Click on the picture to enlarge!!!!!!!!!!

Vincennes 443.925/146.925 receive site

This is the main hub of the 925's... 443.925+ Vincennes, and 146.325 receiver in Vincennes, with the Link RLC-2 Controller and DVR.  Also included are the weather alert radio and 145.15 link receiver.  The 440 repeater transmitter is a Motorola PURK.  Both the UHF and VHF receviers are GE Mastr Progress Line.  A dbx compressor for audio enhancement is included, along with a 2 channel voter.

A look at the top half of the Vincennes rack.

Paxton 146.925 transmit site

This is the tower at the Paxton 146.925 transmit site.

This is the 300 watt GE Mastr Amplifier for the 146.925 transmitter at Paxton.  An Icom mobile is used to receive the UHF signal from Vincennes.

This is Mel, K9MEL (formerly N9IZG), hauling the 100+ pound amplifier cabinet to the Paxton site on a 4-wheeler.... very creative indeed.  The transmitter building is located in a field several hundred feet from any road. Mel became a silent key in 2001. His friendship and talents are greatly missed.

Evansville/Ft. Branch 145.150 transmit site

Here is a look at the new home of 145.15, on the former AT&T microwave tower in Ft. Branch. We hope to have antennas up soon.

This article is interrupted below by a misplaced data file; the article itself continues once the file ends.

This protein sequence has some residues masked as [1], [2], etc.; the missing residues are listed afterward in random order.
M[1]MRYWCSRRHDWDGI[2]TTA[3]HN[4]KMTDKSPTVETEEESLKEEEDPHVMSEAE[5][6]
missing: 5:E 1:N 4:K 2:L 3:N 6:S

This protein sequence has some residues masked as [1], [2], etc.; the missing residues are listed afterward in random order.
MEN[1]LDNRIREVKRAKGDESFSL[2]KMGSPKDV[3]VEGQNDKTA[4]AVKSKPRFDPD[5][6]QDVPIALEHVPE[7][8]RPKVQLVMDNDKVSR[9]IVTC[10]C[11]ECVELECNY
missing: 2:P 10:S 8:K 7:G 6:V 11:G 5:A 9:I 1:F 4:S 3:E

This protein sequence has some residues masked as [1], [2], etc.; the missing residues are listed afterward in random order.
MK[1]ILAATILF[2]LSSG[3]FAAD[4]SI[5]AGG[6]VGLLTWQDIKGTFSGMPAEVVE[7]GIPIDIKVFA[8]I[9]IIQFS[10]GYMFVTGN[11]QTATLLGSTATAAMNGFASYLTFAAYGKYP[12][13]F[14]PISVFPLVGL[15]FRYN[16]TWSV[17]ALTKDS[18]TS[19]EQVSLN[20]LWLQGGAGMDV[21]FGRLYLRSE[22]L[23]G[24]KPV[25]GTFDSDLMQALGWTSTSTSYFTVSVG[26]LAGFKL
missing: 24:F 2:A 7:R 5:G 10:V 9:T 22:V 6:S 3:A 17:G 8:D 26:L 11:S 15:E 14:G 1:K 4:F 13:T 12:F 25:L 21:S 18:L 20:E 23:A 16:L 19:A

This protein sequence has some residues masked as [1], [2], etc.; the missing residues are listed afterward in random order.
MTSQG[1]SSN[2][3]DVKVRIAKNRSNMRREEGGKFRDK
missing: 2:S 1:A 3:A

More tower pictures... Photo 1, Photo 2, Photo 3, Photo 4

Here is a look at the rack. The old MASTR 300 watt amplifier has been replaced. At the top is a Mirage B1016R 120 watt repeater amplifier. Below that is the Yaesu FT-2400, which is being used as the exciter for the amplifier. Next is the RVS-8 voter, the S-Com 7K repeater controller, and 3 GE MASTR pro receivers, which pick up the signals from the Vincennes link as well as the Evansville area remote receivers. One receiver is now used as a local receiver at the site.

Here is a closer look at the receivers, voter, and controller.

Another look at the equipment rack.

A look back...

This is where the 145.15 transmit site was until the summer of 2003, when Ed WB9RWB passed away. Ed provided this site for over 20 years for various ham repeaters.

Here is a picture of the tower in June, 1992. The wind bent the top section of the tower, which made the main transmit antenna lean.

Here is another look at the tower.

Yet another look at the tower.

A last look at the tower, almost all the way up.

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This page was last modified on July 5, 2005 by Neil Rapp, WB9VPG